The last time LSU did not play football in a given year was 1918. For a century, the stated reason was WWI. History professor Paul Hoffman says the root cause for no season 102 years ago was the Spanish Flu which afflicted more than half of the 600 LSU students with seven fatalities reported on campus.

LSU football in 1918 predated radio and television revenues. Games were played at State Field situated on the downtown Baton Rouge campus. The location at the site of the current State Capitol was home from 1893-1823 for the Tigers, who posted an 83-20-2 record at the quaint facility.

Tiger Stadium dominates the landscape of the contemporary Ole War Skule with a bowl primed for the arrival of 102,321 patrons in five months. On the morning of March 29th, a Sunday in which the rest of campus was eerily silent, a construction crew was working to beat the clock and install a new field at the fabled arena that is being readied for its 97th consecutive season of Tiger football.

The super scoreboard hovering about the field flashes “The Best” in anticipation of the Sept. 5 invasion of the Texas-San Antonio Roadrunners. The opener was designed to pay tribute to the 15-0 Bengals, who conquered the world in 2019. Let’s hope LSU’s 42-25 national championship victory over Clemson on Jan. 13 at the Mercedes-Benz Superdome is not the only college football game played in 2020.

Chances are overwhelming that the 2020 opener will be delayed. A potential Nov. 7 opener featuring Saban vs. Orgeron would mean that a 12-game regular season with a Christmas break would conclude Jan. 30. 2021. The SEC championship game could be played Feb. 7 with College Football Playoff semifinals Feb. 14 and the national championship game Feb. 23.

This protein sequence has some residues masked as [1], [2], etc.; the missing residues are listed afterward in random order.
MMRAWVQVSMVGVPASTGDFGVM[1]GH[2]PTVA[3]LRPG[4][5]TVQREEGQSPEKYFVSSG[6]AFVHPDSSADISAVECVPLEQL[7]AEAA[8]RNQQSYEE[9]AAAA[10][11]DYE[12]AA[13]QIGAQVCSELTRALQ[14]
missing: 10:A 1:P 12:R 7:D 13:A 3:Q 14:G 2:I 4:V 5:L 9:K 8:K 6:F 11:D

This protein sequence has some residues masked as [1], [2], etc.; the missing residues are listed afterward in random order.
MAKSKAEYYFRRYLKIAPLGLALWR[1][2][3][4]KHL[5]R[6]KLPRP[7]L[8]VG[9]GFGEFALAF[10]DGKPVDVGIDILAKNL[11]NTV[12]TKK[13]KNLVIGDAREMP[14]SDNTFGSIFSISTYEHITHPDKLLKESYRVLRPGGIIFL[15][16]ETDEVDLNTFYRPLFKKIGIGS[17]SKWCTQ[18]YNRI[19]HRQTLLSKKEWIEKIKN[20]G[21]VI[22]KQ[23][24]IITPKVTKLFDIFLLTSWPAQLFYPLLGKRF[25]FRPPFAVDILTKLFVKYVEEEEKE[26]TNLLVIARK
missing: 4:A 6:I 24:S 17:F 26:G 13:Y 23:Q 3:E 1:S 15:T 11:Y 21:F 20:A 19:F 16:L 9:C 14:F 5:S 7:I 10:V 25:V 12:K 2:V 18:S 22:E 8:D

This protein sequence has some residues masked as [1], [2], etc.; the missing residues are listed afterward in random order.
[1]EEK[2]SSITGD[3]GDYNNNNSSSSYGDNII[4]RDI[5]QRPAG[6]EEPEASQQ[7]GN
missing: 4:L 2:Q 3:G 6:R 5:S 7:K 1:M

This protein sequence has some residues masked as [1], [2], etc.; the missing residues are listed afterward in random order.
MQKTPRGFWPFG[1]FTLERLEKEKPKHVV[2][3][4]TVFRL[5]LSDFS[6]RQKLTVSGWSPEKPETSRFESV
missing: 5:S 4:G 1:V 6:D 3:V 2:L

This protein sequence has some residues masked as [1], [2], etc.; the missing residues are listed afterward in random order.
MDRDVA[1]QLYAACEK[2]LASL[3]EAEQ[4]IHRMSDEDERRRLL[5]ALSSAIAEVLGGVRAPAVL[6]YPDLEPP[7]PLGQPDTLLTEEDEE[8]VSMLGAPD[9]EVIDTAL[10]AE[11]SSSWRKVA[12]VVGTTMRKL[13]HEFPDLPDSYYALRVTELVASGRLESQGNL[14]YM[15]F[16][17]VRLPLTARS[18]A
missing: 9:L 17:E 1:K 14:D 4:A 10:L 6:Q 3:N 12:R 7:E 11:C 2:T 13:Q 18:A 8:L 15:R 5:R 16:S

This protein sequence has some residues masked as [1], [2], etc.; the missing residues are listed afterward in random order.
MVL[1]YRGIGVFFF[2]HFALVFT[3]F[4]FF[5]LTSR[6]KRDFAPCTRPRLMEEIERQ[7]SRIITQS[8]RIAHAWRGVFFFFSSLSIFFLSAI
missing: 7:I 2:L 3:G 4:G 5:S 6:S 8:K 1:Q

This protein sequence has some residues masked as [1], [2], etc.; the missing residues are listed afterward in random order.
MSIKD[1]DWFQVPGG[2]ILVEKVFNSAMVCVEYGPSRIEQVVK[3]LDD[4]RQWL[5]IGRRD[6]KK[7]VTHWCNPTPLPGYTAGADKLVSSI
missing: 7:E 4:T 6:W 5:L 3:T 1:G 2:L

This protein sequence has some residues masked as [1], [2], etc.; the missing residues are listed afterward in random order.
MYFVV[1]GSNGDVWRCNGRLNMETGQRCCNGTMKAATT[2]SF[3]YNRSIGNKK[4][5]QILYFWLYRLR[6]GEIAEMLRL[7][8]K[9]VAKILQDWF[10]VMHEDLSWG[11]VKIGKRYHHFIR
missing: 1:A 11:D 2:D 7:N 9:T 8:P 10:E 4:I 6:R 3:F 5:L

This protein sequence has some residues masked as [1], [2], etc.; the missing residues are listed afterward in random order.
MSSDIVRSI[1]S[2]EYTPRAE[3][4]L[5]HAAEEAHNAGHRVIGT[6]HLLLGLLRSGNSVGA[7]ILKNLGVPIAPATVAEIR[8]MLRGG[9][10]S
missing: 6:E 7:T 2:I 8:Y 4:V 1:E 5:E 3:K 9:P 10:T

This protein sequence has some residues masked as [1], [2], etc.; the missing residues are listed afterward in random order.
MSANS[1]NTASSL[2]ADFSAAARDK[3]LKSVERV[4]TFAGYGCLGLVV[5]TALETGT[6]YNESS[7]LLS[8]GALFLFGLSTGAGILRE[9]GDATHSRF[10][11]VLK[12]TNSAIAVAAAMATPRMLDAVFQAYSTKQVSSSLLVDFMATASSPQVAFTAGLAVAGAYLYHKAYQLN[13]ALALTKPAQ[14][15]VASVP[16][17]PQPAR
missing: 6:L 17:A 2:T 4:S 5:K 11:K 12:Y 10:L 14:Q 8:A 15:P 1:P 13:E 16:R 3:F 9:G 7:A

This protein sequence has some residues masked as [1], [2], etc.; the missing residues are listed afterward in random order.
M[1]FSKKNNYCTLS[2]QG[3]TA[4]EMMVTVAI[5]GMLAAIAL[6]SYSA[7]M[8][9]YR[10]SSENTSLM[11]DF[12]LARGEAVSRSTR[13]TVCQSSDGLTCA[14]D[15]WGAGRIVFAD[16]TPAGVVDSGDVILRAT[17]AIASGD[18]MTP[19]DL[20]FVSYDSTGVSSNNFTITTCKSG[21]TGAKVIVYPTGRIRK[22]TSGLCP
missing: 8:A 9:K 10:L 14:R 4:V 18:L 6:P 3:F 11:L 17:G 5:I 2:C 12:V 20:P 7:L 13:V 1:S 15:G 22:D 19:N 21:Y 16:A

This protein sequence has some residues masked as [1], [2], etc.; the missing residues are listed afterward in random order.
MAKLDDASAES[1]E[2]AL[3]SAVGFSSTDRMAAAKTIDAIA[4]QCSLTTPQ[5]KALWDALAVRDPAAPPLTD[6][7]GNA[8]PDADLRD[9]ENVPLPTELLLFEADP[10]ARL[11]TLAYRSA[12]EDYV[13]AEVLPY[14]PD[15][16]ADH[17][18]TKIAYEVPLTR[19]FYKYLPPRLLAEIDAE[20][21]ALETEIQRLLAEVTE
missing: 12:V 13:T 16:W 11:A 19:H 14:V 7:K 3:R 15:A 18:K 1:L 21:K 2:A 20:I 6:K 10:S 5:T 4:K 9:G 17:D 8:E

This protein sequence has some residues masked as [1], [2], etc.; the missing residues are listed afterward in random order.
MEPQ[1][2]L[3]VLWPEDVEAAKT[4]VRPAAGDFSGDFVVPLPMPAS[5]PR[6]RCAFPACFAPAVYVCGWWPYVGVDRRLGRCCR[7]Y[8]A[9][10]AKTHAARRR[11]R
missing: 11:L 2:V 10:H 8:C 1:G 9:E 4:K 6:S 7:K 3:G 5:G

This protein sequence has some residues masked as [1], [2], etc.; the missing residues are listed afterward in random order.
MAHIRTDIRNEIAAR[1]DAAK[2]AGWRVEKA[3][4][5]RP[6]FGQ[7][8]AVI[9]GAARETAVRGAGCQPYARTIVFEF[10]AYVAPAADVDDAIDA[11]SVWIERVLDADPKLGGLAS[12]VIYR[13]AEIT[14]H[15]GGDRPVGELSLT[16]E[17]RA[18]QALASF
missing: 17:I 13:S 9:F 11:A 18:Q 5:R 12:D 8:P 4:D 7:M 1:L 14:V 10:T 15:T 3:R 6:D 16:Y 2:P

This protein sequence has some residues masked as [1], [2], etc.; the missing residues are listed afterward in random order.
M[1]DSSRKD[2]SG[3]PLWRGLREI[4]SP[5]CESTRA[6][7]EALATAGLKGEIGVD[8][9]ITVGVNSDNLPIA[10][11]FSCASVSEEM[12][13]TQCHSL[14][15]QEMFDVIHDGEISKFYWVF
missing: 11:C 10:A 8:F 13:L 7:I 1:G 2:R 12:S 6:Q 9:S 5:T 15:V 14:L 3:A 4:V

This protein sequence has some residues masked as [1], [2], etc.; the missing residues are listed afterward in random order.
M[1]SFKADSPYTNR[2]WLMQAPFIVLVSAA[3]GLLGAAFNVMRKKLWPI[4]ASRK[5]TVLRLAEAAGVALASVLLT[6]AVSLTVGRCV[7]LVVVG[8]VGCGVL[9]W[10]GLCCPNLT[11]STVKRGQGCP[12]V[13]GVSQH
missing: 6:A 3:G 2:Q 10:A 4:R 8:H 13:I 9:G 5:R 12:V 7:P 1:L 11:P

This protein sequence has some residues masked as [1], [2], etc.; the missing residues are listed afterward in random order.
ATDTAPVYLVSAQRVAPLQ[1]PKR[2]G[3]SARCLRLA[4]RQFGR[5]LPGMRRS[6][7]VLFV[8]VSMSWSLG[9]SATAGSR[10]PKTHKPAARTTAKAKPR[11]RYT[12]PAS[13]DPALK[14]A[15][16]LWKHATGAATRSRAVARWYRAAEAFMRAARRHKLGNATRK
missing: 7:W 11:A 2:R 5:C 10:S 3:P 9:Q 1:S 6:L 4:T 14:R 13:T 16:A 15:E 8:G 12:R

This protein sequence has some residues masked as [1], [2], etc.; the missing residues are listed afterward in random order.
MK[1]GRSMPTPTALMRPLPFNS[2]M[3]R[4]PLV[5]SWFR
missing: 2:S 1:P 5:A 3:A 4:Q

This is a realistic scenario under the strain of the most challenging crisis to invade American borders since the Great Depression. Covid-19 will be a factor in America for the next few years, but at some point our hospitals will not be overflowing with incoming patients needing critical care.

Health authorities predict that a herd immunity will evolve among us after cases peak. When the so-called curve of cases is flattened, campus leaders can start the process of weighing when to return students and professors to classrooms and athletes to fields of play.

Football is a distinct part of the fabric of this country. A year with no NFL and no college games to watch means no tailgating, gambling or chest-thumping for those who long to cheer their gladiators, consume large quantities of elixirs and release pent up tensions accumulated from a world that is rocking the foundation of many citizens.

It has been said that football is more religion than sport in the eleven states of the Southeastern Conference. Former LSU Chancellor Jim Wharton once lamented that “Everybody in Louisiana gets a case of the mully-gullies when LSU has a losing season.”

Coronavirus is a plague with fierce and uncertain power. But it should be no match for the passion of the masses to preserve football.

author avatar
Jim Engster | President, Tiger Rag

1 Comment

Leave a Reply

Your email address will not be published.


− one = one